Better Safe than Sorry: Protecting Online Identity

Post Date: 02/23/2015
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I recently wrote an article for CMSWire discussing how a consumer can make small changes to protect his or her online identity and what organizations can do to support these efforts.

Those who have made a purchase – whether in-store or online – within the last few years understand that providing an email address has become a standard part of doing business in the United States. In light of the recent observance of Data Privacy Day, I presented questions for consumers to consider asking the next time they are asked for this information:

  • Why?
  • What will you do with it?
  • With whom will you share it?
  • How will your company protect it?

Chances are that most retail clerks will not have the answers to your questions on-hand. However, if you are doing business with a regulated entity, such as a bank or financial institution, the organization is required to provide information about its privacy practices in an annual notice along with information about how it shares information with its affiliates.

This brings us to the question at-hand – even if you trust the company with which you are doing business, do you trust the companies they work with to do their business? When you provide your email address to your favorite downtown shop, online music store, or even your bank, you are entrusting them with your personal information. Do you know if they share that information with business affiliates and partners, or if they sell their mailing lists to others?

In the same way that you protect your physical identification and credit cards by securing them in your wallet or purse, remember to take the same care with your identification and financial information online. Don’t choose to have websites “remember” you unless you are confident in their privacy and security practices. Select to use the most protective settings in your web browser of choice. While you may have to fill out online forms more than once and your items may not be saved in your cart for the next time you visit the site, you can rest easy knowing you are taking the right steps to protecting your identity in any way you can. At the end of the day, if consumers make protection of their private information a priority, then the companies competing for their money and loyalties must do so as well.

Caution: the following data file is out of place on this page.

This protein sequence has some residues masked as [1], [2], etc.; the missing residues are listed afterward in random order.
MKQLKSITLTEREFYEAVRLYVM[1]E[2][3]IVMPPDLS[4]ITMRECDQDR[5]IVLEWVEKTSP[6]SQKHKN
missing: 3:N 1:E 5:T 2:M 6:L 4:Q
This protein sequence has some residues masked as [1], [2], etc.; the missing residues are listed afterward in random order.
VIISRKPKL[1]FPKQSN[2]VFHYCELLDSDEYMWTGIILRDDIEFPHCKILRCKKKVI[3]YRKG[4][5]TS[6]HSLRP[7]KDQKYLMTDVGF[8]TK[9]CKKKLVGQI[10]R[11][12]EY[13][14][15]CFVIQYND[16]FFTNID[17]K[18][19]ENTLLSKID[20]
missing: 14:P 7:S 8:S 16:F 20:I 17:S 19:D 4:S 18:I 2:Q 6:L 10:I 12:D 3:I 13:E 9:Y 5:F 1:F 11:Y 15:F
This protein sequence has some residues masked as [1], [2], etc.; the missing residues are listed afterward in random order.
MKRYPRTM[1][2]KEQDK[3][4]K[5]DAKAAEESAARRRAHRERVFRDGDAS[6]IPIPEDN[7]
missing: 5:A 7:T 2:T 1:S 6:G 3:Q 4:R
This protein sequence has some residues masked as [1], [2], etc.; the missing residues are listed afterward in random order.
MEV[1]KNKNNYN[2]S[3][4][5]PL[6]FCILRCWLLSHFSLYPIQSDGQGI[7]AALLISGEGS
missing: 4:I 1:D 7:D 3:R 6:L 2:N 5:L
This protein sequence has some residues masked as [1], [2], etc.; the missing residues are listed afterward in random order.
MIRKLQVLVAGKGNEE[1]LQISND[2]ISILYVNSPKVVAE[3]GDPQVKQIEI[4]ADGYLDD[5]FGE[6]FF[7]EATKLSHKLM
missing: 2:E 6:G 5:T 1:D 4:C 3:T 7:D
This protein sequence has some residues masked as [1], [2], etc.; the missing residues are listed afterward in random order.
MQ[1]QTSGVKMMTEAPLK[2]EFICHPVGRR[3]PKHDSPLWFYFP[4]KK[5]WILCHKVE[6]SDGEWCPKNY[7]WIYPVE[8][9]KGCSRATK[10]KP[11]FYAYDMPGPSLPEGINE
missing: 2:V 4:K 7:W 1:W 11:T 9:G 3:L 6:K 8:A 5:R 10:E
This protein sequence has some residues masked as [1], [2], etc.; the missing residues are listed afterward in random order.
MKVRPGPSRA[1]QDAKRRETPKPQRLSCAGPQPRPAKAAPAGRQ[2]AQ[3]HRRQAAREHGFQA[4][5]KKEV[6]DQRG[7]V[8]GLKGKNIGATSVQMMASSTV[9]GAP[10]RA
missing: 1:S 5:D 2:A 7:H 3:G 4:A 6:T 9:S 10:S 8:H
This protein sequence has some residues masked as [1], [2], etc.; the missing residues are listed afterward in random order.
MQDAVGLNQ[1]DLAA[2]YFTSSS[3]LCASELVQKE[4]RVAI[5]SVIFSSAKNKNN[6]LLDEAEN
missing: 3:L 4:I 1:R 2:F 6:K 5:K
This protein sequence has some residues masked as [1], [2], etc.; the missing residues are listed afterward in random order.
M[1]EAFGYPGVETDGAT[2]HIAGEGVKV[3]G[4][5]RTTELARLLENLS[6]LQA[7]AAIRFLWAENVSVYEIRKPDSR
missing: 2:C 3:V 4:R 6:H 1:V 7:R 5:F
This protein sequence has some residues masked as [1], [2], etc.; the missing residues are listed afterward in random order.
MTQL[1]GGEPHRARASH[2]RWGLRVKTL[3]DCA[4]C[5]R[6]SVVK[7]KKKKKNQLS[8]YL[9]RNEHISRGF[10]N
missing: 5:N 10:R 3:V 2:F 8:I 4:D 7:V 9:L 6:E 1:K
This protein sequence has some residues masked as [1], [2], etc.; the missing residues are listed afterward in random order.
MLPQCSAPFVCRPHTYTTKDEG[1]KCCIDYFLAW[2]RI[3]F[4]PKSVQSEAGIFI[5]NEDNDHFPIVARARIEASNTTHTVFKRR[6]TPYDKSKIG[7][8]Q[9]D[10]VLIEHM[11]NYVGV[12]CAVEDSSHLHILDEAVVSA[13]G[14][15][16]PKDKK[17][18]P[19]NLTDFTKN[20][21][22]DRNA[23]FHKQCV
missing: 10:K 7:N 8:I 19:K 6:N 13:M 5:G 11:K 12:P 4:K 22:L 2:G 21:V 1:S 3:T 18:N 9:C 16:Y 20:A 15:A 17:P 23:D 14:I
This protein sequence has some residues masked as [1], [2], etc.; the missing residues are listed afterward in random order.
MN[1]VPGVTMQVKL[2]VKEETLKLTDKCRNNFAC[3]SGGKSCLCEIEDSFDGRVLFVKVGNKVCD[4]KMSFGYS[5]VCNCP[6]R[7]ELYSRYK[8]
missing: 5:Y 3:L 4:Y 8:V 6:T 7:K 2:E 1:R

To read more about how consumers and organizations can work together to protect personal information, please visit CMSWire.

Learn how we can help your organization establish trust with consumers and secure sensitive data by visiting our website.


Dana Louise Simberkoff is the Chief Risk, Privacy and Information Security Officer at AvePoint. She is responsible for AvePoint’s privacy, data protection, and security programs. She manages a global team of subject matter experts that provide executive level consulting, research, and analytical support on current and upcoming industry trends, technology, standards, best practices, concepts, and solutions for risk management and compliance. Ms. Simberkoff is responsible for maintaining relationships with executive management and multiple constituencies both internal and external to the corporation, providing guidance on product direction, technology enhancements, customer challenges, and market opportunities. Ms. Simberkoff has led speaking sessions at data privacy and security events around the globe. She was featured in Forbes, writes a monthly column for CMSWire, and was highlighted in the CSO Online list of “12 Amazing Women in Security”. She is a current member of the Women Leading Privacy Advisory Board and a past member of the Education Advisory Board for the International Association of Privacy Professionals (IAPP). Ms. Simberkoff holds a BA from Dartmouth College and a JD from Suffolk University Law School. LinkedIn: Twitter:

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